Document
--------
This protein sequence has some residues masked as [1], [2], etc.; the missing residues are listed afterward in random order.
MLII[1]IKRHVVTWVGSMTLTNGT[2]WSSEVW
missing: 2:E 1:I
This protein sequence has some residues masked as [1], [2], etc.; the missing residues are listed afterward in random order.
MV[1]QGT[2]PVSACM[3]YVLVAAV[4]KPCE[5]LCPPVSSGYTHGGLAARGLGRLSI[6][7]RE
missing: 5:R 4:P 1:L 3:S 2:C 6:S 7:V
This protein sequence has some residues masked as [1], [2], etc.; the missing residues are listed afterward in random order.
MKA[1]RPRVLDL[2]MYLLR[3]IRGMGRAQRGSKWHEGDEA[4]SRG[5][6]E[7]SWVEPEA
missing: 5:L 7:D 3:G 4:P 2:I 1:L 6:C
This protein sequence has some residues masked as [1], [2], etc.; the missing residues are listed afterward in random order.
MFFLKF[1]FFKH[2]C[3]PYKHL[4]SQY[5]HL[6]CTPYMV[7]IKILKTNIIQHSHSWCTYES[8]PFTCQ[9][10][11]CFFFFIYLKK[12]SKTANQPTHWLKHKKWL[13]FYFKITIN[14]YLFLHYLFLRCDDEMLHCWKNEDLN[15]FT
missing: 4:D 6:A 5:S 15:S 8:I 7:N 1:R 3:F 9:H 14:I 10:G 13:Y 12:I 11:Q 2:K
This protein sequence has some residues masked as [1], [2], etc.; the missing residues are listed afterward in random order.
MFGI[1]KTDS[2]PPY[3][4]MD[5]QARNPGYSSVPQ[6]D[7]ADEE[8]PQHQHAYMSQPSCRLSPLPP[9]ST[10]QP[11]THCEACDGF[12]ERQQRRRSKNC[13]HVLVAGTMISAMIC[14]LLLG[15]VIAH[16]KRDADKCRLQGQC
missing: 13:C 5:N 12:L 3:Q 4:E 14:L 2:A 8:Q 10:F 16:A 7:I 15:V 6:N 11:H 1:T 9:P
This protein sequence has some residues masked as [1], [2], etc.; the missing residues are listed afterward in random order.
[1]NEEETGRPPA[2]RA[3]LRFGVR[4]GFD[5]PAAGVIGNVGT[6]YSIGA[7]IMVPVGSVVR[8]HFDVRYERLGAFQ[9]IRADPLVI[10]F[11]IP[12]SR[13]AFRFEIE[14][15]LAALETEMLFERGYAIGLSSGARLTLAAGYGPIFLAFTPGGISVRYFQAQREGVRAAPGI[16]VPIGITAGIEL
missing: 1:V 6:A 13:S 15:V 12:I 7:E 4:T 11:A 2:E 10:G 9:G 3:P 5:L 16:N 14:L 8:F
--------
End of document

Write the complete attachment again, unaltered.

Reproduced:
This protein sequence has some residues masked as [1], [2], etc.; the missing residues are listed afterward in random order.
MLII[1]IKRHVVTWVGSMTLTNGT[2]WSSEVW
missing: 2:E 1:I
This protein sequence has some residues masked as [1], [2], etc.; the missing residues are listed afterward in random order.
MV[1]QGT[2]PVSACM[3]YVLVAAV[4]KPCE[5]LCPPVSSGYTHGGLAARGLGRLSI[6][7]RE
missing: 5:R 4:P 1:L 3:S 2:C 6:S 7:V
This protein sequence has some residues masked as [1], [2], etc.; the missing residues are listed afterward in random order.
MKA[1]RPRVLDL[2]MYLLR[3]IRGMGRAQRGSKWHEGDEA[4]SRG[5][6]E[7]SWVEPEA
missing: 5:L 7:D 3:G 4:P 2:I 1:L 6:C
This protein sequence has some residues masked as [1], [2], etc.; the missing residues are listed afterward in random order.
MFFLKF[1]FFKH[2]C[3]PYKHL[4]SQY[5]HL[6]CTPYMV[7]IKILKTNIIQHSHSWCTYES[8]PFTCQ[9][10][11]CFFFFIYLKK[12]SKTANQPTHWLKHKKWL[13]FYFKITIN[14]YLFLHYLFLRCDDEMLHCWKNEDLN[15]FT
missing: 4:D 6:A 5:S 15:S 8:I 7:N 1:R 3:F 9:H 14:I 10:G 13:Y 12:I 11:Q 2:K
This protein sequence has some residues masked as [1], [2], etc.; the missing residues are listed afterward in random order.
MFGI[1]KTDS[2]PPY[3][4]MD[5]QARNPGYSSVPQ[6]D[7]ADEE[8]PQHQHAYMSQPSCRLSPLPP[9]ST[10]QP[11]THCEACDGF[12]ERQQRRRSKNC[13]HVLVAGTMISAMIC[14]LLLG[15]VIAH[16]KRDADKCRLQGQC
missing: 13:C 5:N 12:L 3:Q 4:E 14:L 2:A 8:Q 10:F 16:A 7:I 15:V 6:N 11:H 1:T 9:P
This protein sequence has some residues masked as [1], [2], etc.; the missing residues are listed afterward in random order.
[1]NEEETGRPPA[2]RA[3]LRFGVR[4]GFD[5]PAAGVIGNVGT[6]YSIGA[7]IMVPVGSVVR[8]HFDVRYERLGAFQ[9]IRADPLVI[10]F[11]IP[12]SR[13]AFRFEIE[14][15]LAALETEMLFERGYAIGLSSGARLTLAAGYGPIFLAFTPGGISVRYFQAQREGVRAAPGI[16]VPIGITAGIEL
missing: 1:V 6:A 13:S 15:V 12:I 7:E 4:T 11:A 2:E 10:G 9:G 3:P 5:L 16:N 14:L 8:F